Steven Spielberg aims to raise more than $1 billion in third-party financing to reinvent DreamWorks as a separate company that owns the movie it makes, according to the Hollywood Reporter. As for distribution of the films, there were rumours that Spielberg wants to distribute through Universal Studios (NVBC’s sister company).
On the recommendation of his advisers, Spielberg has allowed a bidding war to begin among Paramount, Universal, Disney and Fox for the right to distribute future DreamWorks movies. The first step for the contact with Paramount was made May1, allowing him to discuss potential offers for his services from rival studios. Spielberg or such advisers as DreamWorks chairman David Geffen and attorney Skip Brittenham have held meetings with prospective studio suitors and financiers, the Hollywood Reporter noted.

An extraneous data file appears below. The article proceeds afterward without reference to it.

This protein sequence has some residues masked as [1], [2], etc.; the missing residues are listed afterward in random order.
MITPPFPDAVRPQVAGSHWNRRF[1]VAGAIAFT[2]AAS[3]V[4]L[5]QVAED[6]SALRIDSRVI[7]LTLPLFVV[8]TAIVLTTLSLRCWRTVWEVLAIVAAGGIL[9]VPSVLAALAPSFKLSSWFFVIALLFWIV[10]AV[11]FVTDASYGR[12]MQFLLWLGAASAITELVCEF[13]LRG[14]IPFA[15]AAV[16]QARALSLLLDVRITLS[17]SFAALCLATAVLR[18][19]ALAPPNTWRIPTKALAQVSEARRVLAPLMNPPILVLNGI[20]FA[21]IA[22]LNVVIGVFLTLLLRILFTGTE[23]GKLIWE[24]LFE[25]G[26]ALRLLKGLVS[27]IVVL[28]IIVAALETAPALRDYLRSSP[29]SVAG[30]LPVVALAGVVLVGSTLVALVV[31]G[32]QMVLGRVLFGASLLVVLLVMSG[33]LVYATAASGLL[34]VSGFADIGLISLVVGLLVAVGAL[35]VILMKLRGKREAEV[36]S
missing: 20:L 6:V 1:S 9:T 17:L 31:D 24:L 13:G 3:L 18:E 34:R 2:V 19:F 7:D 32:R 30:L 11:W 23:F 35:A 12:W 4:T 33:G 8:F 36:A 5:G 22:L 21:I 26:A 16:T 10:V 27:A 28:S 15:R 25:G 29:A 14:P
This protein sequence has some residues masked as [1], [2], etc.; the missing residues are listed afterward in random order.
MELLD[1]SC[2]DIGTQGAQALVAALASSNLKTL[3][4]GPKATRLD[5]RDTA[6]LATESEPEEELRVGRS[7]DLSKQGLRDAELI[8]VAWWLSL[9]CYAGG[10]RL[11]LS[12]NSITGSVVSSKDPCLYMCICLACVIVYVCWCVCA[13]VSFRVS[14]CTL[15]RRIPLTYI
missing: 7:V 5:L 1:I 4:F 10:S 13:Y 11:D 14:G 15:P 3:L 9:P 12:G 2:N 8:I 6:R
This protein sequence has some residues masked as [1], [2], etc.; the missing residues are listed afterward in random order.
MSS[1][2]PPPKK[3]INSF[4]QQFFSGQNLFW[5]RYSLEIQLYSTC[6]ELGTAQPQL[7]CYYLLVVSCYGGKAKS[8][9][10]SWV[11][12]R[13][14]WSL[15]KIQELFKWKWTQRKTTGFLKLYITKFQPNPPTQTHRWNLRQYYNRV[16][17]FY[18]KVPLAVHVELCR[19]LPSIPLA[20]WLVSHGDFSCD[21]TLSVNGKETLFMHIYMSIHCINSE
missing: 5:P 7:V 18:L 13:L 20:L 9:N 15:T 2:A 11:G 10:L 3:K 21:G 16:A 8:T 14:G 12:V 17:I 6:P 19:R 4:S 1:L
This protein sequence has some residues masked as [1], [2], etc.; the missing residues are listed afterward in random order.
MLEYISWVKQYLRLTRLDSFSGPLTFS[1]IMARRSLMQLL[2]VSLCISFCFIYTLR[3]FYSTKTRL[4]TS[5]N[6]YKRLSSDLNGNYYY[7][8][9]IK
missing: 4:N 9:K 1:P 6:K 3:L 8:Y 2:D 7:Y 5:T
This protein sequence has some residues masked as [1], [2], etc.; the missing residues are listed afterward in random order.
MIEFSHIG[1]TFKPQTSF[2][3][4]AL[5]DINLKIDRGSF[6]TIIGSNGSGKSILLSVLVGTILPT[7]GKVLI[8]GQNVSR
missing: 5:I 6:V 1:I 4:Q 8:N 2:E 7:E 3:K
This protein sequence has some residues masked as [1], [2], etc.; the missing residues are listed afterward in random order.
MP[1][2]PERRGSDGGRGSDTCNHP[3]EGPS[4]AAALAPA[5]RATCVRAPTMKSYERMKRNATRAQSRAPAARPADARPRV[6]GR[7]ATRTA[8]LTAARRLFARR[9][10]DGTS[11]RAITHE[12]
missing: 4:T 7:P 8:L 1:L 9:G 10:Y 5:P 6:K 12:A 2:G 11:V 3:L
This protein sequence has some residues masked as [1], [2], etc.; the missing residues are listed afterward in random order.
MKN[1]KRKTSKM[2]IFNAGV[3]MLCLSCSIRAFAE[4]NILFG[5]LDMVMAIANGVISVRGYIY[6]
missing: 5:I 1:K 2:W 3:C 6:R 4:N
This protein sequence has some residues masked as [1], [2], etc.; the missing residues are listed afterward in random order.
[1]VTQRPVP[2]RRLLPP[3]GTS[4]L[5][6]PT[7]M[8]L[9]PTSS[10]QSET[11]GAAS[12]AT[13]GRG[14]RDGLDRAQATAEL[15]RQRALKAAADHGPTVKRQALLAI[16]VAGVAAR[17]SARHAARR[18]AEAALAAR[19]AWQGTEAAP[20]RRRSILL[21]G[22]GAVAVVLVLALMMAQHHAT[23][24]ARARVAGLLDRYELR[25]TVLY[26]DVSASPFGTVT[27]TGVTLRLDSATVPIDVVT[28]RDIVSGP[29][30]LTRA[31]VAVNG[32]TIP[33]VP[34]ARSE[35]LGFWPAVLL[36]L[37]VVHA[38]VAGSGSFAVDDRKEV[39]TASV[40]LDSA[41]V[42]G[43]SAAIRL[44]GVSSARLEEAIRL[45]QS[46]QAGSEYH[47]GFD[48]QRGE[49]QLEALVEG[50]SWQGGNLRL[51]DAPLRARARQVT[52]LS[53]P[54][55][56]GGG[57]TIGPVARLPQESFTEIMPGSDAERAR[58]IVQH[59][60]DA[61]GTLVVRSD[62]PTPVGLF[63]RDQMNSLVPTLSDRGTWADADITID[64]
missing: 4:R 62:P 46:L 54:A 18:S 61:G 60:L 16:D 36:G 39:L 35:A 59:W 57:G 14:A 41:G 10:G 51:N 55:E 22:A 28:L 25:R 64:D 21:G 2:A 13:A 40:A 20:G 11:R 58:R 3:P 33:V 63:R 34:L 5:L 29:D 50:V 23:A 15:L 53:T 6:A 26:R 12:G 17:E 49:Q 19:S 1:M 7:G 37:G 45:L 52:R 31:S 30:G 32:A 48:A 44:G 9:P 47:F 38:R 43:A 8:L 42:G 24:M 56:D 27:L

In October 1994, Steven Spielbelg co-founded with Jeffrey Katzenberg and David Geffen DreamWorks Studios. Over the next fourteen years, Spielberg directed eight films under the new studio. The series ended in May 2008 with “Indiana Jones” and the “Kingdom of the Crystal Skull.” In early 2006, the studio was sold to Paramount Pictures.
DreamWorks won three consecutive Best Picture Academy Awards starting with “American Beauty,” followed by “Gladiator” and “A Beautiful Mind” (both were co-productions with Universal).
One of the DreamWorks/Paramount co-productions, the World War II drama “Saving Private Ryan,” starring Tom Hanks, released in 1998, was one of the year’s most honoured films, earning five Oscars, including one of Best Director for Spielberg, as well as two Golden Globe Awards for Best Picture.